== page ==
Description
BACKGROUND OF THE INVENTION

1. Field of the Invention

The present invention relates to very high frequency phase locked loops (PLL) and, in particular, to a wave synthesizer that creates multiple-phase trapezoidal waveforms that drive the PLL's frequency controlled oscillator, resulting in a PLL with greatly improved response.

2. Discussion of the Related Art

Commonly-assigned U.S. Pat. No. 5,224,125, issued Jun. 29, 1993, discloses a signed phase-to-frequency (P-to-F) converter for use in a very high frequency PLL. Referring to FIG. 1, the quasi-digital, high frequency PLL 10 disclosed in the '125 patent includes a phase detector 12, a signed P-to-F converter 14, a 3-phase ring oscillator 16 and a frequency controlled oscillator (FCO) 18. FCO 18 and P-to-F converter 14 allow the use of a clock frequency which is no higher than the generating frequency of the PLL 10 to achieve acceptable phase resolution.

The P-to-F converter 14 converts the phase error information generated by the phase detector 12, which is in the form of UP, DOWN and HOLD signals, to multi-phase analog waveforms (PHASE 1, PHASE 2, PHASE 3) that can be used to drive the FCO 18. The output frequency of the P-to-F converter 14 determines the locking range of the PLL 10. The phase error direction, either plus or minus, is represented by the phase relationship, either leading or lagging, of the multi-phase outputs of the P-to-F converter 14, which the FCO 18 interprets as either an increase, a decrease or no change in the operating frequency.

As shown in FIG. 2, the P-to-F converter 14 disclosed in the '125 patent includes a counting circuit 21 that converts the plus/minus phase error signal UD-- PI provided by the phase detector 12 to a 7-bit count signal. The three most significant bits (MSB) of the count signal, i.e., the HI-- CNT signal, are used by a 3-phase waveform generator 25 to generate a 3-phase sawtooth pattern. The four least significant bits (LSB) of the count signal, i.e., the LO-- CNT signal, are utilized by a pulse density modulation (PDM) circuit 28 to generate a signal that indicates the binary weight of the LSB part of the count. The output of the LSB PDM circuit 28 and the 3-phase sawtooth pattern are applied to three MSB PDM circuits 36, 38, 40. The three carry outputs of the MSB PDM circuits 36, 38, 40 are the digital outputs of the P-to-F converter 14. Following buffering, the three digital outputs of the P-to-F converter 14 are converted to analog signals (PHASE 1, PHASE 2, PHASE 3) by RC filters. The plus/minus phase is indicated by the leading/lagging phase relationship among the output waveforms.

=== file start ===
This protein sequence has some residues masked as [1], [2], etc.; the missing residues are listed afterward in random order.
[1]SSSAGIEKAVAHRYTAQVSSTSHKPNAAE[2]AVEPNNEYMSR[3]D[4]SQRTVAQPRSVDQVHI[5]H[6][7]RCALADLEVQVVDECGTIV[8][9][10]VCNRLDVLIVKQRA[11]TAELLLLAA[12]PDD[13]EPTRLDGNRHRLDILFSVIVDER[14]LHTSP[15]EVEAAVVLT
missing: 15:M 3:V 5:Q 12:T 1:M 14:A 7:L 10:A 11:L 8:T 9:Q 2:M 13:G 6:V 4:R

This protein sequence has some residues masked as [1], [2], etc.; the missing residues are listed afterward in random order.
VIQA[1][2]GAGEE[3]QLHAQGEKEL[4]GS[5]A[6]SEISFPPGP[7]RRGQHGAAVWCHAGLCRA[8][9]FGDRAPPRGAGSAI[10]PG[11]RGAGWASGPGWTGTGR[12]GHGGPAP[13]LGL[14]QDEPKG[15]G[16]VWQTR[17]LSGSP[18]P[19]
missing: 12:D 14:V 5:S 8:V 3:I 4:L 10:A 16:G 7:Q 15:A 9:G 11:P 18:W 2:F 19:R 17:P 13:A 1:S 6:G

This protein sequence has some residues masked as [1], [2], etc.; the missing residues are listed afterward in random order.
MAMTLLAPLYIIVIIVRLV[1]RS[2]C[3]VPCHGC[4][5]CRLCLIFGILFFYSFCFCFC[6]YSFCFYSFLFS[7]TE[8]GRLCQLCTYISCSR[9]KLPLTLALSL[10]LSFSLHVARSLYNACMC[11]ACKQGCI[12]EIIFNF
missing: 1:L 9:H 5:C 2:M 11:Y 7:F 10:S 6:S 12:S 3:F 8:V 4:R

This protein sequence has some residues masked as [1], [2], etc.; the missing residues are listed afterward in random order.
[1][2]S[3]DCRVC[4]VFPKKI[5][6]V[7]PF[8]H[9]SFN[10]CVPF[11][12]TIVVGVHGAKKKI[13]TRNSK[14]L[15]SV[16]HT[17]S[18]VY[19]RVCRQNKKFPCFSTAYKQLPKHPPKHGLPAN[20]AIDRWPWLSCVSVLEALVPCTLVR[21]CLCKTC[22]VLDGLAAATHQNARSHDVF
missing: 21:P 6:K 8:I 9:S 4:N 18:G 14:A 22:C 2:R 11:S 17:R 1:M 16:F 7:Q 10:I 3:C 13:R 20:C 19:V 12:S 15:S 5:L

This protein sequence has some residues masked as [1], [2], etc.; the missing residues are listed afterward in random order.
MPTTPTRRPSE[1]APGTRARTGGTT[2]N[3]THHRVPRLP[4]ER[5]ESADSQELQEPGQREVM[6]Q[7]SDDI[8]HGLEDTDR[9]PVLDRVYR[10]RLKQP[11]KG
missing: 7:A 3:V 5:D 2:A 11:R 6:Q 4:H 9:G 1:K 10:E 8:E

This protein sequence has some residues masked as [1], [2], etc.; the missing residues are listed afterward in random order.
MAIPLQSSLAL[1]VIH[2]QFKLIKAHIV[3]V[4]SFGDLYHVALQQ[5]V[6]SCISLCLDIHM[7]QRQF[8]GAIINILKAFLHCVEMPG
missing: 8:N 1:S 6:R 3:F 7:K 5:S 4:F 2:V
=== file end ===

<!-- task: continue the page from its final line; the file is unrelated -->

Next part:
A problem associated with the solution disclosed in the '125 patent is real time delay. That is, since generation of the 3-phase triangular waveform is within the PLL tracking loop, the time required for synthesis directly impacts upon the response time of the phase error correction, which increases the phase jitter of the recovered clock.

U.S. Pat. No. 5,224,125 is hereby incorporated by reference in its entirety.

Commonly-assigned U.S. patent application Ser. No. 08/644,035, filed on May 9, 1996, by Wong Hee and Gabriel Li, now U.S. Pat. No. 5,646,967 provides an improvement over the PLL system disclosed in the '125 patent.

Referring to FIG. 3, U.S. Pat. No. 5,646,967 discloses a triangular waveform synthesizer 100 for a phase-to-frequency converter that generates a multi-phase triangular waveform using both Pulse Density Modulation (PDM) and a DC modulation scheme. The lower counter 102, upper counter 104 and lower PDM circuit 106 are similar to those utilized in the FIG. 2 waveform synthesizer. However, to minimize both delay and logic, while continuing to provide reasonable resolution, a 4-bit upper PDM circuit 112 and associated logic generates the PDM output waveform with polarity information and two switching waveforms that encode the DC level information to provide a resultant sum. The resulting waveform, after filtering, is the triangular waveform. Since the switching and adding of the DC levels occur in real time, the actual delay for the resultant triangular wave is only that of the 4-bit PDM.

U.S. Pat. No. 5,646,967, is hereby incorporated by reference in its entirety.

The system disclosed in '967 patent improves upon the system disclosed in the '125 patent. Both systems take advantage of Pulse Density Modulation techniques. The key advantage of the system disclosed in the '967 patent over the system disclosed in the '125 patent is its simplicity and short real time delay, which, as stated above, is a major factor in reducing the output jitter of the PLL.

A problem with the system disclosed in the '967 patent, however, is the relatively high energy of the third and higher harmonics of the triangular wave.

Commonly-assigned U.S. patent application Ser. No. 08/644,036, filed May 9, 1996, now U.S. Pat. No. 5,651,036, provides an improvement over both of the above-described systems.